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What Is Non-Potable Water & How It Can Help Conserve Potable Water Resources

Non-potable water is water you cannot drink. It’s not safe for human or pet consumption. Water from lakes, springs, ground wells, groundwater, and rivers is considered non-potable before it’s treated.

Non-potable water can contain dangerous pollutants, microbes, chemicals, or physical properties, making it a health risk.

These bacteria or toxins cause health problems if you drink it or, in some cases, if your skin comes in contact with it.

Reactions can be as mild as itchy skin or stomach upset to severe illness or death.

Non-potable water can be treated to make it potable. This is how local municipalities provide a water supply to residents of an area.

They take non-potable water and treat it to make it drinkable. Unfortunately, there are situations where this treatment isn’t enough, and “boil water” orders are issued to ensure that tap water is safe to use.

What Happens If You Drink Non-Potable Water?

Drinking non-potable water puts you at risk of developing health problems. When your skin or digestive tract is exposed to certain chemicals or microorganisms, it can cause a reaction that ranges from mild to severe.

These waterborne contaminants can be viral, bacterial, parasitic, or chemical and cause many health issues, including:

  • Cholera: Kills someone within hours of drinking contaminated water if not treated immediately.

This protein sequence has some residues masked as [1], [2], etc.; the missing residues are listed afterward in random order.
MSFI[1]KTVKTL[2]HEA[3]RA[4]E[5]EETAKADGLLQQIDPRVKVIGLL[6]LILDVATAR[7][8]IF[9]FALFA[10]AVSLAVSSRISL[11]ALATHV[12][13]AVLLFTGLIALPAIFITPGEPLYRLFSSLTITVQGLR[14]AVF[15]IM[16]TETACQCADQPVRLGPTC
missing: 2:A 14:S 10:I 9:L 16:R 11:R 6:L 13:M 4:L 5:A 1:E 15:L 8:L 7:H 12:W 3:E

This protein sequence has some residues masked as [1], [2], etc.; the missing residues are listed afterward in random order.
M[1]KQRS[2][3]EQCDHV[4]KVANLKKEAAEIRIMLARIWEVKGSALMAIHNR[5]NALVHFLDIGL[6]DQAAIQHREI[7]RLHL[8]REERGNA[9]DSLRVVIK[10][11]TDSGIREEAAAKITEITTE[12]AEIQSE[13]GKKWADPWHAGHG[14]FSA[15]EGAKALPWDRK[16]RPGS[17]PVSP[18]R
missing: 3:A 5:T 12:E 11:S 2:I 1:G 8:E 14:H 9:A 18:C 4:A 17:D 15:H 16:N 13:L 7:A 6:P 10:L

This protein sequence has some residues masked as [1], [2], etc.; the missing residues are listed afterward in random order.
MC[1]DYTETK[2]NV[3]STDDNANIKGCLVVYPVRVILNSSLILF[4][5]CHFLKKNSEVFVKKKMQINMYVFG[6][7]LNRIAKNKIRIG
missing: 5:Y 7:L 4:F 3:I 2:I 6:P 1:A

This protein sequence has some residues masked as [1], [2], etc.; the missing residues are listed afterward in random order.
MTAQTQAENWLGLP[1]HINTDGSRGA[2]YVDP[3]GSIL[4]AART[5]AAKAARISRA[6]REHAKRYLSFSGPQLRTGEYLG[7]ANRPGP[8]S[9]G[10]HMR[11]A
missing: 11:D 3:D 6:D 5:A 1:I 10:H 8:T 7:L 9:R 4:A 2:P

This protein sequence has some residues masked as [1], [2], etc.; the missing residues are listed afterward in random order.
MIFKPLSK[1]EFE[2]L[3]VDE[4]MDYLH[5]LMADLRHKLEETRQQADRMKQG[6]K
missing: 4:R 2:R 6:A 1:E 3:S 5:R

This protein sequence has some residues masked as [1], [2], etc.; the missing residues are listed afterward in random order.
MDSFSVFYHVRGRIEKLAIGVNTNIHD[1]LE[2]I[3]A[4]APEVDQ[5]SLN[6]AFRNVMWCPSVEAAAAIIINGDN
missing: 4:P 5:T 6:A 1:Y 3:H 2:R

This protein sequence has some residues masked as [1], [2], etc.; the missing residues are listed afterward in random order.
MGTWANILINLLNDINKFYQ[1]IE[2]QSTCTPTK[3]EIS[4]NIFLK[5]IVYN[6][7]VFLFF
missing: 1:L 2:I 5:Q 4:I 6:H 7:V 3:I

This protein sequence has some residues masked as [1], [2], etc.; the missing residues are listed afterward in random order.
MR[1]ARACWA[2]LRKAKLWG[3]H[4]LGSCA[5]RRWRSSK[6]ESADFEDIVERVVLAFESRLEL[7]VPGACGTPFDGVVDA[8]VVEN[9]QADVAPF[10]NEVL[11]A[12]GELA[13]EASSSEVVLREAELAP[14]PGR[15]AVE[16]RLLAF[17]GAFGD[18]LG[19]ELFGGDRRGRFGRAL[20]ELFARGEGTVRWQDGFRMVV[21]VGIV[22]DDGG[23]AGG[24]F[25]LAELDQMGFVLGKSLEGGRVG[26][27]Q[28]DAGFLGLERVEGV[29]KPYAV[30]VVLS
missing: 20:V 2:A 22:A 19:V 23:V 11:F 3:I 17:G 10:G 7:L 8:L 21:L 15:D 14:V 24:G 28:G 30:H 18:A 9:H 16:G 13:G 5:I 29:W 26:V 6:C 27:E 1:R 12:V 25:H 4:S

• Cryptosporidiosis: Caused by microscopic parasites.
  • Giardiasis: Parasitic disease that causes abdominal pain, diarrhea, and weight loss.
  • Dysentery: Gastroenteritis that causes inflammation and can be deadly if not treated.

Non-potable water serves a purpose but is unsuitable for human consumption. Some people use certain types of non-potable water for dishwashing or other cleaning tasks.

This is safe if the water doesn’t contain biological hazards, metals, viruses, or chemical residue.

Types of Non-Potable Water

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Recycled or Reclaimed Water

Recycled or reclaimed water is created by capturing wastewater and using it for a specific purpose.

Uses include irrigation, replenishing groundwater, or in homes or industrial locations. If treated properly, it can be used for drinking, but this is far less common than the other uses.


Stormwater is rainwater and any other type that falls from the skin, including hail and snow. Stormwater can fall into bodies of water or be absorbed into soil.

It waters plants, provides wildlife drinking water, and refills surface and groundwater. It also falls onto rooftops, sidewalks, and other areas where it cannot be absorbed.

This creates runoff water that is exposed to potentially dangerous pollutants. It can pollute local waterways as it’s carried into lakes and streams.

As a result, regulations have been enacted to control stormwater runoff.


Greywater is the water that is produced by household and personal routines, such as doing the dishes, washing clothes, or showering.